KABUL — For the Afghan Peace Volunteers, living in a working class area of Kabul’s “Karte Seh” district, daily problem-solving requires a triage process.
Last week, upon arrival, I looked at the sagging ceilings over the kitchen, living room and entryway and felt certain that shifting to new living quarters should be the top priority. The following evening, tremors caused by a small local earthquake sent me running out of the house to interrupt a game of volleyball all the others were playing, but cooler heads prevailed and the game continued – what else was there to do? I stayed outside to watch. Later, we talked about the inevitable need to make a move away from our dangerous dwelling and do it soon, so now the daily schedule includes scouring the neighborhood for a new home with comparable space and rent.
Some daily problems are predictable. For example, Ali knows he is behind many other students in the Kabul secondary school he attends, because back in Bamiyan, where he grew up, he’d had limited opportunities to learn the basics of reading, writing and arithmetic. On mornings in the APV house, he struggles to make sense of notes he has carefully recorded in class. Early this morning, he was sitting in the yard carefully writing and rewriting a sentence describing the function of the present continuous tense in English, preparing for an English exam later that day. He and I spent some time writing English sentences in the present and present continuous tenses, and then he taught me how to do the same in Dari. Some problems at least have simple solutions.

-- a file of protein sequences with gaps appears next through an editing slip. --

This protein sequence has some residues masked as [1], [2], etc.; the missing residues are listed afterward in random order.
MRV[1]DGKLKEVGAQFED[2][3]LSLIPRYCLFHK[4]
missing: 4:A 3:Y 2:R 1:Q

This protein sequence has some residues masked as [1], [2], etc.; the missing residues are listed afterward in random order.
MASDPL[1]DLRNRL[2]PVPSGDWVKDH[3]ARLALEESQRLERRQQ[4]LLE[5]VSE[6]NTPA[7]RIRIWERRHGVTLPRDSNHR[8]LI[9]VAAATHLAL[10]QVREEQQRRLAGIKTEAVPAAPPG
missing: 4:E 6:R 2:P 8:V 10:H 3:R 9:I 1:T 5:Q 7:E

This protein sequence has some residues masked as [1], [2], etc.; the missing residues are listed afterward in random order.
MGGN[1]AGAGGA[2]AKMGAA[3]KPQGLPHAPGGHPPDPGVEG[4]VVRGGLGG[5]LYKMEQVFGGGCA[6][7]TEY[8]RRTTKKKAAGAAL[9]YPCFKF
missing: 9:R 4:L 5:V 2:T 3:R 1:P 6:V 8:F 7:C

Abdulhai wants the best for his widowed mother. Like almost every other Afghan family, Abdulhai has experienced deep personal loss, the loss of his father to war. I remember one late evening in Kabul some months ago when he confided in me and Hakim about the difficult memories of fleeing away from the fighting through the snowy mountains of Bamiyan province where his simple and honest family resides…